Lawsuit Seeks to Protect New York Waters from Ballast Water Invaders

The State of New York Department of Environmental Conservation sued for failing to adequately protect state waters against aquatic invasive species from ballast water discharges.

11-08-2012 // Jordan Lubetkin

The National Wildlife Federation today sued the State of New York Department of Environmental Conservation for failing to adequately protect state waters, including the Great Lakes, against aquatic invasive species from ballast water discharges. Such invaders have disrupted the ecosystem of New York waters from top to bottom and cause more than $200 million per year in damages and control costs across the Great Lakes.

The state is leaving the door open to future invasions that hurt New York’s fish, wildlife and economy,” said Marc Smith, senior policy manager with the National Wildlife Federation’s Great Lakes office. “We’re filing this lawsuit to force New York to protect its water quality and the water quality of the Great Lakes.”

The lawsuit, filed with the New York Supreme Court for Albany County, marks a huge break from the past for New York. The state not long ago had been hailed by conservation leaders as exemplary in its defense of water quality standards against invasive species—having put forward some of the strongest ballast water protections in the country. Under Gov. Andrew Cuomo, the state has severely weakened protections, leading to the lawsuit today.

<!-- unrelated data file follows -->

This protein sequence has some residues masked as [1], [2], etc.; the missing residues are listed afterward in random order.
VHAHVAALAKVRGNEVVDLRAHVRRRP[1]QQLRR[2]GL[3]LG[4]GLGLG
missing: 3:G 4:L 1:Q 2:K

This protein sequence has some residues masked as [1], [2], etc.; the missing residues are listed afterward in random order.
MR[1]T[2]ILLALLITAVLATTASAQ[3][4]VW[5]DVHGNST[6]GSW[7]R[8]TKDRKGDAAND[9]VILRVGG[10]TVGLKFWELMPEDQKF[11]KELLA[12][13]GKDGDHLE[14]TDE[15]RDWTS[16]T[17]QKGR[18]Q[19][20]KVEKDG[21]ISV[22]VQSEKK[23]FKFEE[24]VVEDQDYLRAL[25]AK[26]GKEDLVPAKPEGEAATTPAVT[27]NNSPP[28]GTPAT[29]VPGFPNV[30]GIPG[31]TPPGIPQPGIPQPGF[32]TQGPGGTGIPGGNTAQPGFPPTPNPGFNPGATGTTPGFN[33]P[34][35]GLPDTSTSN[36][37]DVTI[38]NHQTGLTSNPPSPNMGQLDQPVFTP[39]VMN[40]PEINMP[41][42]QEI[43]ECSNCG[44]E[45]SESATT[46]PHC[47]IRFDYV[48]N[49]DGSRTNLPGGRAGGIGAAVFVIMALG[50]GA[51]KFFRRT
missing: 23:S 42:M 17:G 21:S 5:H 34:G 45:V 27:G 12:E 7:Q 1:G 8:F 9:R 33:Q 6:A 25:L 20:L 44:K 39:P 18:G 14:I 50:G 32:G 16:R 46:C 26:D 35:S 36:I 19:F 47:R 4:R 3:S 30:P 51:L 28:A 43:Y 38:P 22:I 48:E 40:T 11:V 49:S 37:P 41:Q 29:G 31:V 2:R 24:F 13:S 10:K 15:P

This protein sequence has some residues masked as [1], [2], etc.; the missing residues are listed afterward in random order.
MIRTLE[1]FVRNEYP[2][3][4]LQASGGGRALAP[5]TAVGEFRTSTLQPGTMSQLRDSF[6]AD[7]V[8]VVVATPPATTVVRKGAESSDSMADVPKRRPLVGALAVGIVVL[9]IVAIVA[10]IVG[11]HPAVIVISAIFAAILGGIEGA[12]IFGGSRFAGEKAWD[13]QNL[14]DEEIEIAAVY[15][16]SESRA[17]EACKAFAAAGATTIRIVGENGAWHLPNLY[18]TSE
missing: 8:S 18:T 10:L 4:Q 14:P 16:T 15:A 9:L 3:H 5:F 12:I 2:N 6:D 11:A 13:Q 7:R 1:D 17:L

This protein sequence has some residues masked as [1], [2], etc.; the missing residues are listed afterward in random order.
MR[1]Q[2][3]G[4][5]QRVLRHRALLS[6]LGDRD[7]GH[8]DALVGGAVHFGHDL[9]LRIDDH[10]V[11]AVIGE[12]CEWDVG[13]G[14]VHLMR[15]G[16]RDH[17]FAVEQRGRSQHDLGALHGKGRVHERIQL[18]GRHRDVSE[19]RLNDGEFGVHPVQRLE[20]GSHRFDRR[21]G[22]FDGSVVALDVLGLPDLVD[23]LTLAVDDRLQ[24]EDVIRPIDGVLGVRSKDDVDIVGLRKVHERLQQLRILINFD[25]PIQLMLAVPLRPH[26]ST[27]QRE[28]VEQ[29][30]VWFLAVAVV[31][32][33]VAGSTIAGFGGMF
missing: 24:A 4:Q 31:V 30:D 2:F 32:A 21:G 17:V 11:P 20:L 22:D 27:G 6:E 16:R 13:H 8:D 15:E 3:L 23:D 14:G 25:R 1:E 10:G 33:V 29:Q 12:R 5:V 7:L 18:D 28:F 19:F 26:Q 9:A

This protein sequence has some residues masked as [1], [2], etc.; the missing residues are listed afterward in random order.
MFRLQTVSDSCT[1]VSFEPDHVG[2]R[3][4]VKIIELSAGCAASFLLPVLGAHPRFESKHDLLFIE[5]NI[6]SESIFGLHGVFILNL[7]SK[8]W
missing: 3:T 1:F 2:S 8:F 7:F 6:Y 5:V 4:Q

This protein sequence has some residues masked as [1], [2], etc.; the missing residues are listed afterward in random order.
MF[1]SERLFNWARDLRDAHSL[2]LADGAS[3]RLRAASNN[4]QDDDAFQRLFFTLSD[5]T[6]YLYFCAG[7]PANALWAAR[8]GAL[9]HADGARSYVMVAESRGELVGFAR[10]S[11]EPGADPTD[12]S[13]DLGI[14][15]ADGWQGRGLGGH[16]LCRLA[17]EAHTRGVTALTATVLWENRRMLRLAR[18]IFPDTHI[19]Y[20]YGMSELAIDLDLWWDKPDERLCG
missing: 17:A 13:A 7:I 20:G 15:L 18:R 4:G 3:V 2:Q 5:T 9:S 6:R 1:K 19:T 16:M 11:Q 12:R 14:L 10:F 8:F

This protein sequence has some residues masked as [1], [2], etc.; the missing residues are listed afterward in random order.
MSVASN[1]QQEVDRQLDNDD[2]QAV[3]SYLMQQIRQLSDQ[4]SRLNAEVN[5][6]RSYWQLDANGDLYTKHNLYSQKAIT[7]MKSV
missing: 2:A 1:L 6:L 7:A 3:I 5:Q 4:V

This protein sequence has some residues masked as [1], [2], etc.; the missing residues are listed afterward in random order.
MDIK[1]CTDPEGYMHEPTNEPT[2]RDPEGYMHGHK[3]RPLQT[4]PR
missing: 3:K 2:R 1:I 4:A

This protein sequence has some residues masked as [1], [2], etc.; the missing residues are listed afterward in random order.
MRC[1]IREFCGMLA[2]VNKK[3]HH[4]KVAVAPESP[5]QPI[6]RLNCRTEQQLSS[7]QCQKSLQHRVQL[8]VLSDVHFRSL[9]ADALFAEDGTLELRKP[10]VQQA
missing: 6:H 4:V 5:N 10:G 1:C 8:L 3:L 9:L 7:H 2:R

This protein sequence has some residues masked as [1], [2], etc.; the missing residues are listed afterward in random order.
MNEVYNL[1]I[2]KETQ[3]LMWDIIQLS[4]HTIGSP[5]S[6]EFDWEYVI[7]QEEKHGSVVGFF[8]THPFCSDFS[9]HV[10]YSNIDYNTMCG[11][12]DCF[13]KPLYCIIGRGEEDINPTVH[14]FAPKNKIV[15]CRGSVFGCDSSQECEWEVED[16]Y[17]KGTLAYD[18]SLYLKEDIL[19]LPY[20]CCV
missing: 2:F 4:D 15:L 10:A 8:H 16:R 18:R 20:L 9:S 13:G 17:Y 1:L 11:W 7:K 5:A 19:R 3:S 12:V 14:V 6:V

“New York has gone 180 degrees—from a leader in protecting water quality to defending an inadequate status quo,” said Smith. “The state needs to go back to the drawing board and protect its waters and the Great Lakes.”

"All ships traveling into any of the Great Lakes must first pass through New York," said Katherine Nadeau, water and natural resources program director for Environmental Advocates of New York.  "By imposing responsible standards that force shippers to step up, we can effectively prevent new species from threatening our water quality, our businesses, and our recreation opportunities both in-state and throughout the Great Lakes Basin."

The lawsuit stems from New York’s certification of ballast water protections put forward by the U.S. EPA. After a long court battle, the federal agency was forced to issue a ballast water permit under the Clean Water Act to protect U.S. water quality from non-native aquatic species—biological pollution that lives, reproduces and spreads.

The permit—the Vessel General Permit—allows vessels entering the Great Lakes and other U.S. waters to discharge a set concentration of non-native organisms. But even EPA concedes that a reasonable potential of new invasions still exists. As a result, the permit – and New York’s certification of the permit – will not protect water quality. The National Wildlife Federation and other conservation groups are urging the EPA to strengthen its permit—and taking action against states that certify the flawed permit. Similar lawsuits are pending in Minnesota and Wisconsin.

“It’s high time that the nation slam the door on ballast water invaders,” said Smith. “The U.S. EPA has failed to address the problem, and we will not sit back and let states rubber stamp the agency’s flawed permit. We have no other option but to challenge this in court to defend New York’s water quality.”

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